Daniil Medvedev: Rise and rise of a ‘smart’ tennis star
Novak Djokovic calls him a “very complete” player and Alexander Zverev says he has a unique style that makes him the best in men’s tennis on current, breathtaking form.
Now Daniil Medvedev is homing in on Roger Federer’s third place in the world rankings before the year is out and chasing a first Grand Slam title next year.
The 23-year-old Russian said he had been “invincible” as he won the Shanghai Masters with a ruthless 6-4, 6-1 demolition of Zverev on Oct. 13.
After Medvedev defeated another young talent in Stefanos Tsitsipas in the semifinals, the 21-year-old Greek described Medvedev’s way of winning as “boring.”
“So he has a huge serve and if you manage to get it back, it’s just countless balls inside the court... [all] you can do is hit as hard as you can side to side, be accurate, and make him move.
“Otherwise you can just play it back to him and play it again and play it again. It just keeps coming back, keeps coming back.”
Sour grapes? Perhaps. Medvedev and Tsitsipas have what Zverev called “a weird relationship.”
But effective? Certainly, because Shanghai was Medvedev’s sixth final in a row.
Even before losing to him for the first time in five meetings on Oct. 13, the 22-year-old Zverev said that Medvedev was the best player in the world right now.
And after losing the final to him in straight sets, the sixth-ranked German gave an insight into what makes the fourth-ranked Russian so hard to beat.
Zverev took issue with the “boring” tag.
“I actually think the opposite. Daniil is somebody that plays a way that we have never seen before,” said Zverev.
“That is not boring to me.”
Zverev said the 2019 Medvedev is a wholly different proposition to the one he has repeatedly defeated before.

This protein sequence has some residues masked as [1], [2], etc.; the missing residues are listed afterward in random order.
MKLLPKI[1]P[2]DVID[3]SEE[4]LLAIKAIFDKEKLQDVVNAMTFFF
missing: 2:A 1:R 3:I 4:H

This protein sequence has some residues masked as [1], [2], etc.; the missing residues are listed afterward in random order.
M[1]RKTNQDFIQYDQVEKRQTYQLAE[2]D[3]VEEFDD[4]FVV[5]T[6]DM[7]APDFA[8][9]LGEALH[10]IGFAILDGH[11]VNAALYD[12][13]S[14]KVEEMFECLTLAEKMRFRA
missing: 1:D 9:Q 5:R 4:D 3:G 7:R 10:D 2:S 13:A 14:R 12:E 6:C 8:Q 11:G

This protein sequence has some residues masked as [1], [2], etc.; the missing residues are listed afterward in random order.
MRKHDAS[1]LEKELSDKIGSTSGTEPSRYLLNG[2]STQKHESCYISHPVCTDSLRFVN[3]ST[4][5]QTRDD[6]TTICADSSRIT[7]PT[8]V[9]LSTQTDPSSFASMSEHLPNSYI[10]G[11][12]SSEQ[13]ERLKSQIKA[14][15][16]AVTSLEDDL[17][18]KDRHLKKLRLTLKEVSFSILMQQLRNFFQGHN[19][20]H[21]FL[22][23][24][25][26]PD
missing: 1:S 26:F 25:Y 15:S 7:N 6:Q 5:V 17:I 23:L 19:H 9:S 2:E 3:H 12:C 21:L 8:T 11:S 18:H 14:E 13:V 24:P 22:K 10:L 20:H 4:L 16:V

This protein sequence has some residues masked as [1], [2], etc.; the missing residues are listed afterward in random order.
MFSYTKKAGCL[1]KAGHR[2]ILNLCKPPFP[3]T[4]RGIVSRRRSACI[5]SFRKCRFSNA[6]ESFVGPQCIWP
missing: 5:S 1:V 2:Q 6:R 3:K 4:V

Elaborating on what he meant about Medvedev’s style, Zverev added: “Maybe he doesn’t do huge winners or jumping forehands or anything like that.
“He plays very flat, he plays with shots that you can’t really do anything with the ball, and that is difficult to play against him in an aggressive way.
“Sometimes that’s maybe why it looks on TV or from the outside that players are not playing as aggressive against him as against others, but I feel like he doesn’t let you.”
Medvedev has been a known quantity to tennis fans for a while and he won three titles last year. But since this summer the Russian has stepped up to a whole new level.
He announced himself to the broader sporting public with an agonizing five-set defeat to Rafael Nadal in the U.S. Open final in September.
Speaking on Oct. 13 in Shanghai, Medvedev said that “something clicked” in the United States, where his run of six finals on the bounce began in July-August.
But if he knows what it is, he is not saying.
“I maybe started to understand something more about myself, and I’m not really sure what,” he said.
But the Russian freely admits that his gangly frame does not give him the raw power that many of his rivals possess, so he tries to play what he called “smart” instead.
“Like even talking about the serve, I improved it a lot. But, for example, I cannot serve 230 [kmh].
“I don’t know why, but I cannot do it, so I have to play with my game.
“And as I say, I started to understand my game much more and trying to mix things up, trying to choose the best shot possible in every situation.”